4. Develops and follows an annual work plan that encompasses major gift fund-raising, administrative responsibilities, and professional development.

5. Manages the design, development, and implementation of the corporate and foundation grant process for the Missouri State University Foundation, monitors proposal deadlines, prepares and edits grant proposals, manages the proposal submission process, and provides timely grant reporting to foundations and corporations as may be required.

6. Conducts and assesses various types of research to develop information for reports about viable corporate or private foundation funding prospects.

7. Develops highly competitive proposals for corporate and foundation prospects that leverage diverse corporate and foundation goals and preferences with related University goals and priorities and maintains and uses a current knowledge of the various foundation interests to actively seek to match them with University fundraising goals, needs, and priorities.

8. When appropriate, hosts campus visits by foundation representatives and participates in and/or arranges visits to foundations by members of the campus leadership team.

9. Identifies, cultivates, and solicits corporations, businesses, and on occasion, individuals, for sponsorship support of University special events.

10. Prepares for professional and donor appointments by establishing and maintaining professional competency and currency in the field of university development work through professional reading, developing professional contacts with colleagues, attending professional development courses, attending training and/or courses required by the Executive Director of Development, and maintaining appropriate professional memberships in organizations like the Council for Advancement and Support of Education and the Association of Fundraising Professionals.

11. Enters detailed contact reports, strategic plans and proposals for donors and prospects into the contact management tracking system in a timely manner in accordance with the policies and procedures of the Office of Development.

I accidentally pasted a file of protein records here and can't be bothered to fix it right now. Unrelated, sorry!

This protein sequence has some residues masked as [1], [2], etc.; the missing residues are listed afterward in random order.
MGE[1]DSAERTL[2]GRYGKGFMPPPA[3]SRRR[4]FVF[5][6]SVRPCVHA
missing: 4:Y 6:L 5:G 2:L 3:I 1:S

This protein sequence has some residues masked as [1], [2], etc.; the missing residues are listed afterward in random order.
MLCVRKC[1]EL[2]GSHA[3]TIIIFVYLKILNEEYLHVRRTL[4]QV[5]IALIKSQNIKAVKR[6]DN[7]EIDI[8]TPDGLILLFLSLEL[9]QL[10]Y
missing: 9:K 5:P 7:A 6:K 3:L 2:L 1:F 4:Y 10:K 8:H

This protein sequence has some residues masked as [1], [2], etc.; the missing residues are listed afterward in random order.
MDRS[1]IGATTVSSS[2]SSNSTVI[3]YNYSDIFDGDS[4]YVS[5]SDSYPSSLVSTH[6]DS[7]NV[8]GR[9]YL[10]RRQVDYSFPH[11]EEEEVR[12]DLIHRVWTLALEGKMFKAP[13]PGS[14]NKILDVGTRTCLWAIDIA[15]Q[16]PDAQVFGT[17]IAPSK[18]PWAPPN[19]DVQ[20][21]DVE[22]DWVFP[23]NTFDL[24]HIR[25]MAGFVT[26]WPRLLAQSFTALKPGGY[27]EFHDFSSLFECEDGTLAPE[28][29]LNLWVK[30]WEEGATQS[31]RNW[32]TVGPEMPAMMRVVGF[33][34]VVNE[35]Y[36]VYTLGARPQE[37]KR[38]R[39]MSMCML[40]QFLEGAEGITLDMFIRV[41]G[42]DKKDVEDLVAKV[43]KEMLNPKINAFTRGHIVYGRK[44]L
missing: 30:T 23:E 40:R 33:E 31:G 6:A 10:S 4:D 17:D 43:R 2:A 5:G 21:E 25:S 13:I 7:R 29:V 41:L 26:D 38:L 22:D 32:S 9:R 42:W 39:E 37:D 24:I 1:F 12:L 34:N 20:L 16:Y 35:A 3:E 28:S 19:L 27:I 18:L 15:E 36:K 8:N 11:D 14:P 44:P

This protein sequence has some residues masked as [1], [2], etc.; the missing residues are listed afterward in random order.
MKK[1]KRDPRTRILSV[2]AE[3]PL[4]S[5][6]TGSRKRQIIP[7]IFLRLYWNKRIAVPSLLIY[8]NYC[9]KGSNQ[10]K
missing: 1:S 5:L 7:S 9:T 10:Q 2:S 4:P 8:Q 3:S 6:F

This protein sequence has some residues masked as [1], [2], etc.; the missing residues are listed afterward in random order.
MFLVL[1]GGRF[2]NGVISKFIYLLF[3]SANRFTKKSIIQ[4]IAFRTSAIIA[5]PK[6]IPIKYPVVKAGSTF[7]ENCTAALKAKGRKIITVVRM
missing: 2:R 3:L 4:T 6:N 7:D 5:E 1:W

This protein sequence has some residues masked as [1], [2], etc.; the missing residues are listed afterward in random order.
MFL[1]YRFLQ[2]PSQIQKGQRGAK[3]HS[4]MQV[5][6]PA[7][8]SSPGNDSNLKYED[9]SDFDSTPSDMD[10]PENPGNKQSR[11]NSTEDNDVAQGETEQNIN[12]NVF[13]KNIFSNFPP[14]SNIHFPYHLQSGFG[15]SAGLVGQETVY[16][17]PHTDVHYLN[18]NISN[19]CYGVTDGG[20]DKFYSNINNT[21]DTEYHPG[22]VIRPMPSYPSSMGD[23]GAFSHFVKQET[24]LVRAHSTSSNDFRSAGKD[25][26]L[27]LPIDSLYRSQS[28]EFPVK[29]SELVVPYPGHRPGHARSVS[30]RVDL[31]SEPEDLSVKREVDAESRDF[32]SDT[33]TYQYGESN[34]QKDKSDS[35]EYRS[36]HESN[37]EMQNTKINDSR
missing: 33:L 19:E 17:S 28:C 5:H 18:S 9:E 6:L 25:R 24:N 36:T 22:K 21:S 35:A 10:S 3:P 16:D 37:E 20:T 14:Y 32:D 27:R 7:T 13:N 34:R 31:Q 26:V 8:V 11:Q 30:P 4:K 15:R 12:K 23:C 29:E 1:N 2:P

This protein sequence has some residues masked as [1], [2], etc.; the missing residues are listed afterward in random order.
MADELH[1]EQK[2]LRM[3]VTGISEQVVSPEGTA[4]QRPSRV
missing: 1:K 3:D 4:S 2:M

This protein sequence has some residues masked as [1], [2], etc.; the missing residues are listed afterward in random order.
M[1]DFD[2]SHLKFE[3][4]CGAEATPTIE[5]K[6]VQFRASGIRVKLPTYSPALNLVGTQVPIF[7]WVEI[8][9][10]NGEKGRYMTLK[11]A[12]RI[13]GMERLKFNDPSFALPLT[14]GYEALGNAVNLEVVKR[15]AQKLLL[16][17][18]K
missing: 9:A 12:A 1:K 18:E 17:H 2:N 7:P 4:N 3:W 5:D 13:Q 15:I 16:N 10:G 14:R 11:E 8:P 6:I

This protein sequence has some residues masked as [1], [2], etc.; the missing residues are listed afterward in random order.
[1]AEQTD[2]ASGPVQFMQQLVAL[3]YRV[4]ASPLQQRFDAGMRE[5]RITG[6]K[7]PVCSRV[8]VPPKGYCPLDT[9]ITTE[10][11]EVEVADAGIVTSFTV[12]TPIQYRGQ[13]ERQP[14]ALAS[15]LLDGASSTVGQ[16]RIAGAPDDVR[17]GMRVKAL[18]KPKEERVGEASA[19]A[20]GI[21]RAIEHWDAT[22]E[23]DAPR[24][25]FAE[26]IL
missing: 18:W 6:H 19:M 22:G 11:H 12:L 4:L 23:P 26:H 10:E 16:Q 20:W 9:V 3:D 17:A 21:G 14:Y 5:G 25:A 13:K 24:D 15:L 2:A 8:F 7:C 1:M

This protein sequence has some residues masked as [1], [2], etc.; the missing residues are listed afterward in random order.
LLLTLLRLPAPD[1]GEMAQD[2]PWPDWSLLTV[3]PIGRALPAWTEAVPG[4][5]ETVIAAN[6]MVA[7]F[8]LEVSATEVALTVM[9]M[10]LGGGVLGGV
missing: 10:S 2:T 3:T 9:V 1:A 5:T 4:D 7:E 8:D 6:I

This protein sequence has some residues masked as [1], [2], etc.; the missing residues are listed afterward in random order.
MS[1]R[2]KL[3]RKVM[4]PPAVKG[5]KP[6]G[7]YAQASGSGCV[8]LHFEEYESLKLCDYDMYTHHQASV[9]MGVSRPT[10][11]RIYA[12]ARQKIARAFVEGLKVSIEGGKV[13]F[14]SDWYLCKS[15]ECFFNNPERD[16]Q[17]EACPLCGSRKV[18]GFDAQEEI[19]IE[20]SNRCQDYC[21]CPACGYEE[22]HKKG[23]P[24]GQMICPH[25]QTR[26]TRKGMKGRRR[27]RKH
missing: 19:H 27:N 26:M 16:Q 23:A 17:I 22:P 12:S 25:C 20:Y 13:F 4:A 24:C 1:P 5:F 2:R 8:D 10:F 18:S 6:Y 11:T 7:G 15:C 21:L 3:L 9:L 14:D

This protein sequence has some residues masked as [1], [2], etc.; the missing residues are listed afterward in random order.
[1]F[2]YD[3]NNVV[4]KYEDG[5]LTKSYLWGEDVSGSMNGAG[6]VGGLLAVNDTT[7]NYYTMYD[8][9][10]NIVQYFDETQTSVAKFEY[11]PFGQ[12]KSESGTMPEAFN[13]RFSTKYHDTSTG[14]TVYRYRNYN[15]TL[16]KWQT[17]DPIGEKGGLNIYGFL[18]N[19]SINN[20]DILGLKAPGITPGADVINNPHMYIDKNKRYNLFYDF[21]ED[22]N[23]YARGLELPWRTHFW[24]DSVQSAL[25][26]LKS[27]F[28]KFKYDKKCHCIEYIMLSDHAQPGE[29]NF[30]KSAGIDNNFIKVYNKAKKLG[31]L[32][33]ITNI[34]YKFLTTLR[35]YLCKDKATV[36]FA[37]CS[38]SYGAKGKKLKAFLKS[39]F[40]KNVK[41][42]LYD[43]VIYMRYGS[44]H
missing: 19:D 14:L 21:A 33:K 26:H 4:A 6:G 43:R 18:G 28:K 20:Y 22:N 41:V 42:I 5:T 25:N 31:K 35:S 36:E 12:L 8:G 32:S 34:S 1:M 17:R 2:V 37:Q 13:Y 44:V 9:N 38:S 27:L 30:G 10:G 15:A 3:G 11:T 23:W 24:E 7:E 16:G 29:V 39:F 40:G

12. Assures donor confidentiality as well as confidentiality regarding projects undertaken by conducting all personal contacts and communications in a professional manner.

13. Facilitates the achievement of established goals by developing and maintaining cordial and professional working relationships with University administrative, support, and professional staff and appropriate off-campus constituencies.

14. Participates as a fully productive member of the professional staff by adhering to all University policies and procedures and the internal policies and procedures of the Office of Development.

15. Contributes to a work environment that encourages knowledge of, respect for, and development of skills to engage with those of other cultures or backgrounds.

16. Remains competent and current through self-directed professional reading, developing professional contacts with colleagues, attending professional development courses, and attending training and/or courses as directed by the Executive Director of Development.

17. Contributes to the overall success of the University by assuming primary responsibility for special projects as assigned and performing all other duties and responsibilities as assigned in a timely, thorough, and professional manner.

SUPERVISION

The Director of Corporate and Foundation Relations is supervised by the Executive Director of Development and may provide supervision or direction to clerical staff.

OFFICE OF HUMAN RESOURCES

MAY 2015

JOB FAMILY 4

Factor 1: Professional Knowledge, Skill, and Technical Mastery